Lighting the Path to LED

Stay Informed

Over the last decade, rapid improvements in lighting technology coupled with a focus on energy conservation backed by legislation have resulted in a noisy marketplace. Consumers are inundated as big brands compete every day to get their latest products and statistics online.

Now that most of the dust from the government-mandated incandescent phase out has settled, how do B2B leaders who are still hesitant to pull the trigger cut through the noise to plan for needed lighting upgrades? This article helps debunk some surprisingly common, lingering misconceptions to help light a path to LED. 

Perceived Cost vs. Actual Cost

In the grand scheme, LED technology is still relatively new to the consumer-lamps market. As one of the fastest shifts in the electrical industry, it’s not surprising that a knowledge gap still exists between LED innovators, early adopters who followed close behind them and everyone else. Like any other digital product, the technology and trends in LED are constantly changing which only adds to the challenge for those trying to close that gap.

Perhaps the largest misconception surrounding LED is the cost of entry. When it first debuted, LED was considerably more expensive than incumbent lighting technology. For most, it seemed overly cost-prohibitive to be considered for retrofits or new construction projects. In addition, some early negative feedback surrounding the new technology’s high price point and underperformance corroborated what many already suspected. While those concerns can be easily mitigated today, first impressions of LED have proven difficult to overcome for some.

Since 2008, the cost of LED lighting has dropped by nearly 90 percent while performance and efficiency have continued to rise. At this point, the dynamic has shifted so that new projects are almost exclusively specified for LED and retrofitting dated lighting systems is a matter of “when” and not “if” for decision makers. 

The Demand Paradox

Another puzzling factor affecting the shift towards LED is how consumer demand impacts — or in this case enables — wider industry complacency. Incandescent bulbs are still being widely manufactured and purchased today. Although most consumers know LED is a more efficient choice, and that upgrading ultimately cuts operational costs by shrinking energy consumption and extending windows between maintenance, non-LED bulbs still accounted for approximately 40 percent of sales in 2016. Why is that?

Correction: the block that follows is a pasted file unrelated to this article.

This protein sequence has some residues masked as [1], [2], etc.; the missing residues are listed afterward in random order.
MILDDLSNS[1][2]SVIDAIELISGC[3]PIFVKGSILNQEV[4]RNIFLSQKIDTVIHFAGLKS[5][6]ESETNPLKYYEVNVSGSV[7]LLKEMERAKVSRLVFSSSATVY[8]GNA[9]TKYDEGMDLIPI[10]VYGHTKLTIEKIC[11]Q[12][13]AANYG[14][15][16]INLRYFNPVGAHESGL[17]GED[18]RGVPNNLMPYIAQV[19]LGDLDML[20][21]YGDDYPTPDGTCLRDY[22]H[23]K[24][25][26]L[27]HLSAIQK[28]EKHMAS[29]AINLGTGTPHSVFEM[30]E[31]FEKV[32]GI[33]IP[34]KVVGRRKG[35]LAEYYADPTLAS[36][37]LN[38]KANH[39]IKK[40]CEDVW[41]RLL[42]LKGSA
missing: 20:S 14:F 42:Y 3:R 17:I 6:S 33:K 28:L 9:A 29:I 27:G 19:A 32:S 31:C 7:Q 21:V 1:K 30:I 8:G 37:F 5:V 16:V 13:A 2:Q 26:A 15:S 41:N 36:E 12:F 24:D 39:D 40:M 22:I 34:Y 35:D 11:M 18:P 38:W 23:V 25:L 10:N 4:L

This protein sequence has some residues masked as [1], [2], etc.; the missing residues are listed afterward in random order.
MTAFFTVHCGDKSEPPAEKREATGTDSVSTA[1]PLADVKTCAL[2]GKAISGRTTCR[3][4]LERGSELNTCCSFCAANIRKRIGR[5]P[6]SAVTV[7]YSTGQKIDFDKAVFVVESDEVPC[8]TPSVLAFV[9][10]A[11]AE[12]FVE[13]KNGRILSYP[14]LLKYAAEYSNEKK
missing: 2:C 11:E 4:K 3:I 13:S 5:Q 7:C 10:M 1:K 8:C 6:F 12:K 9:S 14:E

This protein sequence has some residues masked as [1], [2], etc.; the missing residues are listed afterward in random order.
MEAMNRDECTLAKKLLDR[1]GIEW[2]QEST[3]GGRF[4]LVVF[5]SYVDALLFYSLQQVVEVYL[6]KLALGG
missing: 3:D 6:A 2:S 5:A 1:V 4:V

The standards set forth in the Energy Independence and Security Act of 2007 did not “ban” incandescent bulbs as some believed, but rather put in place stricter efficiency requirements which effectively made the majority of incandescent sold at the time obsolete. By altering the existing tungsten-filament design to a halogen-based incandescent technology, manufacturers have continued to meet the existing demand. As a result, many facilities managers and purchasers have maintained their status quo, justifying maintenance costs that were initially much lower than upgrade costs for early LED. However, this argument has become less valid with each passing year as LED costs continue to fall.

Leveraging Economic Sustainability

In addition to the cost of waiting, the overall economic sustainability of a facility’s lighting must be leveraged when weighing an upgrade to LED. , the overall benefit of year-over-year life cycle costs is too great to ignore. Well-designed LED lighting outlasts incandescent bulbs by 10-20 times and standard fluorescent bulbs by 3-5 times. Depending on the scale of the retrofit, ROI could be seen in as little as one year.

Another consideration when leveraging economic sustainability is how the added initial expense of LED might be absorbed into other areas of the business to create return value. For example, LED emits blue light, which occurs in nature and can help boost attention and mood during the morning and early afternoon. In addition, LED bulbs are offered in a variety of base colors and can be blended together to create millions of different colors. These colors can be fine-tuned to help create the exact environment needed to optimize your team’s safety and success.

Since they’re not made of toxic or fragile materials, LED bulbs are considered to be safer than typical incandescent or fluorescent bulbs. They can stand up to shocks, vibrations and changes in temperature. They are also cool to the touch and can be recycled.

Next Steps

LED technology now exists that can save you money and dramatically improve your facility’s lighting system. Whether you’re considering a new purchase or an upgrade to LED, expert consultation is available to help you make an informed decision. In addition, financing and tax incentives are also available for businesses taking measures to improve energy efficiency in their buildings. While prices may continue to drop even lower in the future, it’s safe to say that at this point each day spent waiting to take the leap into LED is a missed opportunity for financial gain.


The opinions expressed in this piece are solely Cree's. They do not necessarily represent WESCO’s views.


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